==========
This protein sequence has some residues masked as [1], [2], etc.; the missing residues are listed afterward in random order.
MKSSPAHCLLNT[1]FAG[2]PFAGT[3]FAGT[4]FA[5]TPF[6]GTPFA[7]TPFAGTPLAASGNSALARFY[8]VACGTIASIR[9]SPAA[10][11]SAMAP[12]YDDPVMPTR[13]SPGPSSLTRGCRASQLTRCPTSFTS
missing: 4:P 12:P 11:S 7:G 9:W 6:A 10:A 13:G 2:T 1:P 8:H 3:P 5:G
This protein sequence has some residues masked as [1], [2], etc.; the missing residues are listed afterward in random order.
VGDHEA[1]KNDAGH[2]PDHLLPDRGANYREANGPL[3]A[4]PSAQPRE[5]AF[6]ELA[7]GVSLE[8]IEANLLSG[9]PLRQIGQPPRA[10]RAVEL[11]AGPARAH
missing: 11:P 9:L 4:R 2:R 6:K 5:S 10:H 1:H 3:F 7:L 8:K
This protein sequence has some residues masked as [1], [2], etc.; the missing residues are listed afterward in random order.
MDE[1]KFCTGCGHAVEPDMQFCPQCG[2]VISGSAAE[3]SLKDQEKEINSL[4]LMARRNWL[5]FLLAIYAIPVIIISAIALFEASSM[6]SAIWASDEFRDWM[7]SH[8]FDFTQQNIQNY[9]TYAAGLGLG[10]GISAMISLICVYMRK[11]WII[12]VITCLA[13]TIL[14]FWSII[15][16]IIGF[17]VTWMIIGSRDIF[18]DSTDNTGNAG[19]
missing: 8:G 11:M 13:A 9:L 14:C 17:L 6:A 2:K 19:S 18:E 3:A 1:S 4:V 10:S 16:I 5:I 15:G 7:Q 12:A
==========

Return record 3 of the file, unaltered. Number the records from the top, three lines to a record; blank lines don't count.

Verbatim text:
This protein sequence has some residues masked as [1], [2], etc.; the missing residues are listed afterward in random order.
MDE[1]KFCTGCGHAVEPDMQFCPQCG[2]VISGSAAE[3]SLKDQEKEINSL[4]LMARRNWL[5]FLLAIYAIPVIIISAIALFEASSM[6]SAIWASDEFRDWM[7]SH[8]FDFTQQNIQNY[9]TYAAGLGLG[10]GISAMISLICVYMRK[11]WII[12]VITCLA[13]TIL[14]FWSII[15][16]IIGF[17]VTWMIIGSRDIF[18]DSTDNTGNAG[19]
missing: 8:G 11:M 13:A 9:L 14:C 17:L 6:A 2:K 19:S 18:E 3:A 1:S 4:V 10:S 16:I 5:I 15:G 7:Q 12:A